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   RE: [xml-dev] namespace copyright, trademark patent question

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Winchel 'Todd' Vincent III wrote:

>If one can copyright or patent a schema (or any other xml document),
>one can also exclude/prevent others from using the schema (or any other
Yeah, although this is also somewhat weird in that you can copyright an
xml document as xml, even though the text it 'marks-up' is in the public

>This is a bad thing for
>interoperability, but a for-profit company might reasonably decide to
>this if it deemed this were in its best business interests.

Bad things for interoperability in the interest of business are
generally seen as being abusive by developers I think, at any rate it is
hard for me to see it otherwise. 

>On the other hand, the ability to copyright and patent schema can be a
>good thing for interoperability *if* coupled with an appropriate
>public license" (I'm using "general public license" in a generic

Insofar as there is a general license given at the first issuance of the
schema, yes, as it would prevent later business-based decisions by the
issuer to restrict the schema. This was why I worried specifically about
namespaces, namespaces as far as I know have not been given any specific
rights yet by the courts and none have been reserved for any specific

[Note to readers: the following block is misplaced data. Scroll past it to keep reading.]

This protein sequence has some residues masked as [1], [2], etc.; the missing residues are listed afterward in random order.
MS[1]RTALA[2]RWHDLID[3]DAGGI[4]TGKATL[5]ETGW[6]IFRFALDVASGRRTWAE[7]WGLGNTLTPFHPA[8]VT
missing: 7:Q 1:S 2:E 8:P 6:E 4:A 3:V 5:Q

namespace that I know of, if I were to go back to English Common Law I
might suppose that this would be taken to mean that no rights exist for
a namespace if those rights have not been reserved, but I am of the
worrisome type that supposes rather at some point business reasons will
compel some company to argue that their declaration of a namespace is in
fact an implicit reservation of rights for the markup to which that
namespace refers, and if that happens things will start going
pear-shaped quickly.

>I have been working on a General Public License (which I'm happy to
>with this list if anyone is interested) tailored specifically for
schema in
>different namespaces.  The main points follow:

well I'm interested, it might be cool to have it somewhere one can
access. The question is if it could be based on the creative commons
work - http://www.creativecommons.org/ 

>Whether or not extended elements should be published back to the owners
>probalby something to be decided on a case-by-case basis.  Suppose
Company >A
>spends five years and a lot of money to create schema/namespace A and
>software around it.  Company B comes along and in one month, uses and
>extends schema/namespace A with schema/namespace B and builds software
>around it.  Company B now has a product that has more features in it (A
+ >B)
>than Company A's product.  

I am liable to be Socially Darwinian about such a scenario, even though
it might come back to haunt me :)
If Company A took 5 years to build something and Company B builds
something with more capabilities in one month then Company A should
wander off into the nearest tarpit and duck.


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